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Too much, too easy

<p>From scams to identity theft, the dangers of social networking abound and caused claims of money lost to crime skyrocketing last year.</p>

From scams to identity theft, the dangers of social networking abound and caused claims of money lost to crime skyrocketing last year.


Last month, the social networking site Blippy, which encourages users to share information about shopping, leaked five of its users’ credit card numbers. Many of Facebook’s (self-proclaimed) 400 million users are angered by its efforts to make their information more public.


Many “tweeps” and Facebook users “absolutely believe there is no problem with flinging as much info out there as possible,” said Adam Levin, a former consumer affairs director for New Jersey who created Identity Theft 911, an identity theft management firm.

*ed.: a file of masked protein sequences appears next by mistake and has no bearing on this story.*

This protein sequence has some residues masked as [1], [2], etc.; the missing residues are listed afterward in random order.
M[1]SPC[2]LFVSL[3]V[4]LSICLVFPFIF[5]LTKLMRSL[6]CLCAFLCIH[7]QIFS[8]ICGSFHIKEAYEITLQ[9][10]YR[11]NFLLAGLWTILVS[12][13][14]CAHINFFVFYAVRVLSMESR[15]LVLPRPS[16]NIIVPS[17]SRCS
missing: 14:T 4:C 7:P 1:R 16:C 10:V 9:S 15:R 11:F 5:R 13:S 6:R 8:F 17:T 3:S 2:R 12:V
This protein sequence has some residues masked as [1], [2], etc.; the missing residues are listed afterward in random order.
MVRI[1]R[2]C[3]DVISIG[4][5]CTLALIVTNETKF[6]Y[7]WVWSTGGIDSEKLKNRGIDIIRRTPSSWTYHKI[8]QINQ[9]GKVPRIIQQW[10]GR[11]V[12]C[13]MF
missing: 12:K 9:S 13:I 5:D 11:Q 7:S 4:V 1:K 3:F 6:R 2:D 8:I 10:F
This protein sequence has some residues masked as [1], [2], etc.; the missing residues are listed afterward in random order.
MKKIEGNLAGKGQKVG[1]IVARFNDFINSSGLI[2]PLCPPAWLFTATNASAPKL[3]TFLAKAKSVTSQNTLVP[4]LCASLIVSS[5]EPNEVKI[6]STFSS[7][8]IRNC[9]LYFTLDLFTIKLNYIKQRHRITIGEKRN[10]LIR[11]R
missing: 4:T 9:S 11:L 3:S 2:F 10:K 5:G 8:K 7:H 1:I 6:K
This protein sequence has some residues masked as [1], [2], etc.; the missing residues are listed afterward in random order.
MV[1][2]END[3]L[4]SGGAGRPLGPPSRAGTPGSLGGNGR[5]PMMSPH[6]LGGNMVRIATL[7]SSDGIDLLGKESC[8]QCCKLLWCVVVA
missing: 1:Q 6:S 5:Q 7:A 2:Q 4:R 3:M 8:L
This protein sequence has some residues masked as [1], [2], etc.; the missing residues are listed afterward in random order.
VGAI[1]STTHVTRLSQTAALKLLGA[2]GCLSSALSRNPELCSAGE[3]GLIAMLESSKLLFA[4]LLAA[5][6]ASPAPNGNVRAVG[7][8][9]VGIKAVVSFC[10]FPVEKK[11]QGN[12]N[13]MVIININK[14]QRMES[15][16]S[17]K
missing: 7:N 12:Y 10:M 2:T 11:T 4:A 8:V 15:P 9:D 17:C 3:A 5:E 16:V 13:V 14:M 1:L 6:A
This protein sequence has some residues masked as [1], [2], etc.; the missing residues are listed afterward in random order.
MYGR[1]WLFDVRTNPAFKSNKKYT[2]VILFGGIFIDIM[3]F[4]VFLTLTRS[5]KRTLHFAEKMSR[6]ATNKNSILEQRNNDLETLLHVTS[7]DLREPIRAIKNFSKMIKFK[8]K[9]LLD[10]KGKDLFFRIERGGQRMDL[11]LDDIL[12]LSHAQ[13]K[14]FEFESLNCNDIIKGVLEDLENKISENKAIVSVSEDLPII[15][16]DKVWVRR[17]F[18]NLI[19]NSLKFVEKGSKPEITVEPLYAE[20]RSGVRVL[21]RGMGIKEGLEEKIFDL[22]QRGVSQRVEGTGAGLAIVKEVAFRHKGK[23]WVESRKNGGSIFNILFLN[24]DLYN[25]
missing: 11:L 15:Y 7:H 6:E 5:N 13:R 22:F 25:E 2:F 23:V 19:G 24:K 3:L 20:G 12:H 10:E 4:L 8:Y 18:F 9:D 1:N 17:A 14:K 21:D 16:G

Thieves mine profiles for answers to security questions (“What is your pet’s name?”), or your birth date, which along with other information gathered, they can use to open credit card accounts.


If scammers can gather enough info about you from Twitter, Facebook or Spokeo — one of the controversial sites that aggregate public info from credit scores to income to private photos — they can obtain your Social Security number, he said.


“By the time they get your Social Security number, they have an option on your life,” Levin said.


Facebook creator Mark Zuckerberg famously declared that greater public sharing of personal information is the new “social norm.”


“I think the social norms have not changed,” Danah Boyd, a social media researcher at Microsoft Research New England told MIT’s Technology Review this month. “I think they’re being battered by the way the market forces are operating at this point.”

 
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